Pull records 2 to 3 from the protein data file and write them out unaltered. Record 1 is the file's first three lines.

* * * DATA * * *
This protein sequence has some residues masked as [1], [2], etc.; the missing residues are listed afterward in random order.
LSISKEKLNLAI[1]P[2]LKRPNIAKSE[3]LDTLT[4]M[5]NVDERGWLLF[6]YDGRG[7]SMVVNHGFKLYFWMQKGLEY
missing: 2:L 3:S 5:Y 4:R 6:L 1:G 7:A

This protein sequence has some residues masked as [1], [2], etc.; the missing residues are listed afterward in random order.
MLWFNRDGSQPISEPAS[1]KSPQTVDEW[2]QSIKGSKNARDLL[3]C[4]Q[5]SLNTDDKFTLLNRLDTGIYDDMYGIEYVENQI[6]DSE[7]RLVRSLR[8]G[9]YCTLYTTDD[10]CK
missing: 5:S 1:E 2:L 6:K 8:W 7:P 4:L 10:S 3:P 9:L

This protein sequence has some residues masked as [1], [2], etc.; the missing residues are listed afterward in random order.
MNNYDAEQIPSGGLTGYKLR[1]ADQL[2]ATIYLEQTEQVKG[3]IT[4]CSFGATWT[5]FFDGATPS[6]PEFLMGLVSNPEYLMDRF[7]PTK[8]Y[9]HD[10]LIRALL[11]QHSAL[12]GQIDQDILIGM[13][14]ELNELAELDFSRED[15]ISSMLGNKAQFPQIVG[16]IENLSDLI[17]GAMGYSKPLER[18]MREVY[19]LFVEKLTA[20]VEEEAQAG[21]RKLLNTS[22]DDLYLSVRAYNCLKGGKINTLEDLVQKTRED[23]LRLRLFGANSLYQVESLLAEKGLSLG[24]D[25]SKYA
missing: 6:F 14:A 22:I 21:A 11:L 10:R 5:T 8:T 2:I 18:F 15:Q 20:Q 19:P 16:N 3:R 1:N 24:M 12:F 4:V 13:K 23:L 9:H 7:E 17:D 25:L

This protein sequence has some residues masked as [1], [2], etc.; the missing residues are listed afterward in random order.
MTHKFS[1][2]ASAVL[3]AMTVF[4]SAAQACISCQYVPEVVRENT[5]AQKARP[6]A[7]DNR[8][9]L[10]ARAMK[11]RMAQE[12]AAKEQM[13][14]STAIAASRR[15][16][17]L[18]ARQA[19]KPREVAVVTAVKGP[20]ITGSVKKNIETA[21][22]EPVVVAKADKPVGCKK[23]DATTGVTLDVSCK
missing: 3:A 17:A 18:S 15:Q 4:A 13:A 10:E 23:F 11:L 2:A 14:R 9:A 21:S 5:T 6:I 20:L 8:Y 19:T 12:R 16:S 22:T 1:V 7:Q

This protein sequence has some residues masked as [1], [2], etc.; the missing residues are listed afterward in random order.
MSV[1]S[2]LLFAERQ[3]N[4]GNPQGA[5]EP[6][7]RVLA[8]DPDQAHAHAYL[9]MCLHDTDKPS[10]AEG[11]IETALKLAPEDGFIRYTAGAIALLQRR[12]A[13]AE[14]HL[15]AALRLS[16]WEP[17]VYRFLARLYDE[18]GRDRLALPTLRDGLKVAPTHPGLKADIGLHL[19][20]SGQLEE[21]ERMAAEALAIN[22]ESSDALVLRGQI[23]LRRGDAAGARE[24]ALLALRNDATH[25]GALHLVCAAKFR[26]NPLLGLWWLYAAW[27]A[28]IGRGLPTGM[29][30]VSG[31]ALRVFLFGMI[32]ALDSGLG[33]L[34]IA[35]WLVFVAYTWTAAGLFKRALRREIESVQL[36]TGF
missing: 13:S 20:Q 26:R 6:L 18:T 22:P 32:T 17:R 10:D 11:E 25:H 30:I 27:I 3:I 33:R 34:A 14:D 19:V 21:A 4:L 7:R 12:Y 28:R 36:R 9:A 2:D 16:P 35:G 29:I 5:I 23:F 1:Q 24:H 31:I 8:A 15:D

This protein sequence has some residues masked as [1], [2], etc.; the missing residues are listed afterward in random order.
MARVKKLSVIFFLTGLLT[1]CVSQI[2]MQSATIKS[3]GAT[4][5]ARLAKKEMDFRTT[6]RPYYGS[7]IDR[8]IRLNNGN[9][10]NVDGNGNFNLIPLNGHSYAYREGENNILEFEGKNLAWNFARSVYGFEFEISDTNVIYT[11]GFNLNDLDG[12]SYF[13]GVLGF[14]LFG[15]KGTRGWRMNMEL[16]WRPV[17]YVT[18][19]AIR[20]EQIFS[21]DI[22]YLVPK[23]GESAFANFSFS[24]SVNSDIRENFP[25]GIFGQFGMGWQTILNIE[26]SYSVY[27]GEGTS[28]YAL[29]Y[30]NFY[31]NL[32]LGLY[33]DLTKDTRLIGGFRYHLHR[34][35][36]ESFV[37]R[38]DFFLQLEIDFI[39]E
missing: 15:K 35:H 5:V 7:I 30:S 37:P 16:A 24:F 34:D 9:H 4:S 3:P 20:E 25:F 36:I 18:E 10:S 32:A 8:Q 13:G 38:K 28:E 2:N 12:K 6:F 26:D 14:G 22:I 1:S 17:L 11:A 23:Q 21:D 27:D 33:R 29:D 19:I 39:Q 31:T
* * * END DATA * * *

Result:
This protein sequence has some residues masked as [1], [2], etc.; the missing residues are listed afterward in random order.
MLWFNRDGSQPISEPAS[1]KSPQTVDEW[2]QSIKGSKNARDLL[3]C[4]Q[5]SLNTDDKFTLLNRLDTGIYDDMYGIEYVENQI[6]DSE[7]RLVRSLR[8]G[9]YCTLYTTDD[10]CK
missing: 5:S 1:E 2:L 6:K 8:W 7:P 4:L 10:S 3:P 9:L

This protein sequence has some residues masked as [1], [2], etc.; the missing residues are listed afterward in random order.
MNNYDAEQIPSGGLTGYKLR[1]ADQL[2]ATIYLEQTEQVKG[3]IT[4]CSFGATWT[5]FFDGATPS[6]PEFLMGLVSNPEYLMDRF[7]PTK[8]Y[9]HD[10]LIRALL[11]QHSAL[12]GQIDQDILIGM[13][14]ELNELAELDFSRED[15]ISSMLGNKAQFPQIVG[16]IENLSDLI[17]GAMGYSKPLER[18]MREVY[19]LFVEKLTA[20]VEEEAQAG[21]RKLLNTS[22]DDLYLSVRAYNCLKGGKINTLEDLVQKTRED[23]LRLRLFGANSLYQVESLLAEKGLSLG[24]D[25]SKYA
missing: 6:F 14:A 22:I 21:A 11:L 10:R 5:T 8:T 2:I 18:F 15:Q 20:Q 19:P 16:N 3:R 1:N 24:M 12:F 4:V 13:K 23:L 9:H 7:E 17:D 25:L